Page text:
Kerala HC directs centre not to take coercive action against livelaw.in under new rules

The legal news portal had moved the Kerala High Court seeking an injunction against the UOI and MIB and their authorised officers from enforcing Part II and Part III of the IT Rules, 2021

e4m by exchange4media Staff
Updated: Mar 15, 2021 4:03 PM
LIVE LAW

The Kerala High Court has admitted a petition filed by Live Law Media against the new intermedia rules notified by the centre. The high court has directed the Union of India and the ministry of information and broadcasting (MIB) not to take coercive action against the petitioners for non-compliance with the rules for digital news publishers.
Live Law Media, which is the publishers of legal news portal livelaw.in, had moved the Kerala High Court seeking an injunction against the UOI and MIB and their authorised officers from enforcing Part II and Part III of the Information Technology (Intermediary Guidelines and Digital Media Ethics Code) Rules, 2021.

It also pleaded for restraining UOI and MIB from taking any coercive steps it or its employees, directors, shareholders, or any persons who contribute articles to its publication for failure to comply with the intermediary rules.

It also urged the court to restrain UOI and MIB from enforcing any provisions of the rules till the constitution and designation of the authorities required to implement the provisions of the said Rules and till an effective and adequate and effective grievance redressal mechanism and appellate remedy is provided to digital news entities to challenge orders passed under the said impugned Rules.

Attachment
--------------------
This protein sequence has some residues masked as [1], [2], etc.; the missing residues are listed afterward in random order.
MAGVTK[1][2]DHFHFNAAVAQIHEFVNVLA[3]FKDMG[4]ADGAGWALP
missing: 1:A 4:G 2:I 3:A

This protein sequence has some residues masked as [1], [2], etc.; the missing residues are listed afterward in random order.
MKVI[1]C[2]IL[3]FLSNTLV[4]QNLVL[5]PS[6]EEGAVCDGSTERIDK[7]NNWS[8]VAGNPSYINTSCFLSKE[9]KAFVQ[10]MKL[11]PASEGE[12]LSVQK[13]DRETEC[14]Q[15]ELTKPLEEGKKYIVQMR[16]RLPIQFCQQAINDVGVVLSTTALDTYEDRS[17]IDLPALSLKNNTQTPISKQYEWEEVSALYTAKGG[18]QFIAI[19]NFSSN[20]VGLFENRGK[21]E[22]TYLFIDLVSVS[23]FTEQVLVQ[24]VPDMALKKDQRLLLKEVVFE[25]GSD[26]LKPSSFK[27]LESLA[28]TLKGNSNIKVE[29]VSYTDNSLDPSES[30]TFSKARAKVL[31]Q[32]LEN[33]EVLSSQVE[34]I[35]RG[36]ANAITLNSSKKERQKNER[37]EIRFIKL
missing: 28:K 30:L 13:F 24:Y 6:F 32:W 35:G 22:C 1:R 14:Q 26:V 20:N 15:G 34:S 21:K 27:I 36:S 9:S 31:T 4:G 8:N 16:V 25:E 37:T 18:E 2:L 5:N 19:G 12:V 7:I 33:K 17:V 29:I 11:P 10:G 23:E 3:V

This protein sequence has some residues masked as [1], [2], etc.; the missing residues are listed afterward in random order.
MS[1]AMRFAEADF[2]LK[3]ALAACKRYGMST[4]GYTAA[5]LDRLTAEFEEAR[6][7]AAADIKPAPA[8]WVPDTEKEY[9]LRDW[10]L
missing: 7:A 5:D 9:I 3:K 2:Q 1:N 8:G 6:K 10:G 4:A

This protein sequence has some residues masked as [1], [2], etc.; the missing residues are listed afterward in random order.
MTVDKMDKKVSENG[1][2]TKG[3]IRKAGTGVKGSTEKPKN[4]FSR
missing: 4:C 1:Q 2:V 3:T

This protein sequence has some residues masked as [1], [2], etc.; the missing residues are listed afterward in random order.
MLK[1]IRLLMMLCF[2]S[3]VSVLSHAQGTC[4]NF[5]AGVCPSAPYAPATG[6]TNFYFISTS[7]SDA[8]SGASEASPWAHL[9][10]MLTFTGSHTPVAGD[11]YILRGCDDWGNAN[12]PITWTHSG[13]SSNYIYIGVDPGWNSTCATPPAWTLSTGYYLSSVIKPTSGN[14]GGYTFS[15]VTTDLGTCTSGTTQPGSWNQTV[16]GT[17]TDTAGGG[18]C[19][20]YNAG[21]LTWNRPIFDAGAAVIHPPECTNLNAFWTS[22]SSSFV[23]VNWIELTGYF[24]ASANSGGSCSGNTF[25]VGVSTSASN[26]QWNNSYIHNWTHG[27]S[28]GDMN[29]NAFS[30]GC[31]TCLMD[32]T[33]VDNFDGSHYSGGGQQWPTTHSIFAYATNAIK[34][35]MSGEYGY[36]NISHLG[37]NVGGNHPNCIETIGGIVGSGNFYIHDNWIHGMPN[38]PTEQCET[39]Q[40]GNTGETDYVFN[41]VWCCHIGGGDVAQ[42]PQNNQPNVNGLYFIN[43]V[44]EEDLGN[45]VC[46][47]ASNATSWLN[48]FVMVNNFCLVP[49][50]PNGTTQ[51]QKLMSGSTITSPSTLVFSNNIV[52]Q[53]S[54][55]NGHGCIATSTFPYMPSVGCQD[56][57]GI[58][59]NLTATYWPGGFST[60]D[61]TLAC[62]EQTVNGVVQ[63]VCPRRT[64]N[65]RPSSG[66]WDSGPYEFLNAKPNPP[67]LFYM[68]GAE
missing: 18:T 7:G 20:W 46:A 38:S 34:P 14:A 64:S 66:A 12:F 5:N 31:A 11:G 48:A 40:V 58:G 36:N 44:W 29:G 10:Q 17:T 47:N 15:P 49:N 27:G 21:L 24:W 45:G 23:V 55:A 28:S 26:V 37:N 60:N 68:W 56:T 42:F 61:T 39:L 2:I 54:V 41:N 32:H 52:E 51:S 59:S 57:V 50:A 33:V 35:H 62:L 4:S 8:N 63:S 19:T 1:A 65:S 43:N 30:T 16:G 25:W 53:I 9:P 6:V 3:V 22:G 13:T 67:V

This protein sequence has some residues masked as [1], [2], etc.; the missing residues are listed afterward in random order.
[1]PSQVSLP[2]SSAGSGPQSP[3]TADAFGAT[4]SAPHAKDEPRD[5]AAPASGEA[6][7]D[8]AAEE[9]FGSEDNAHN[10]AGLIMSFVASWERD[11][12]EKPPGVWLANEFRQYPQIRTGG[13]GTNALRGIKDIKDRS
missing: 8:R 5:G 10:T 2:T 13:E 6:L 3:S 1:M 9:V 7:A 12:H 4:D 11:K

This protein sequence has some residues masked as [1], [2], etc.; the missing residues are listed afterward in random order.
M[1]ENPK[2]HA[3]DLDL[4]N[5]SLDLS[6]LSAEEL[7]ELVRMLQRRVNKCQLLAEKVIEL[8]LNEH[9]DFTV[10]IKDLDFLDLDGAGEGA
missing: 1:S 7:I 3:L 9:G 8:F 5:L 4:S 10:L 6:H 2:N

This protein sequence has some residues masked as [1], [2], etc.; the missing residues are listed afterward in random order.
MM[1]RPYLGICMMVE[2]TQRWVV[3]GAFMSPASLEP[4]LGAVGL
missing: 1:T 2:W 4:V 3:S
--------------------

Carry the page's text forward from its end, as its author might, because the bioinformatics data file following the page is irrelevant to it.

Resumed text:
Appearing for Live Law Media, Advocate Santhosh Mathew submitted before the bench that the Information Technology Act did not confer any rule-making power on the Central Government to regulate digital media. He argued that the regulatory mechanism under the Rules are invasive, disproportionate, and arbitrary.

Arguing for UOI and MIB, Advocate Suvin Menon argued that the source of the power of the Rules can be traced to Sections 69A and 69B of the IT Act. He also argued that the substantive rule-making power of the authority is not affected by the mere non-mentioning of the source of power.

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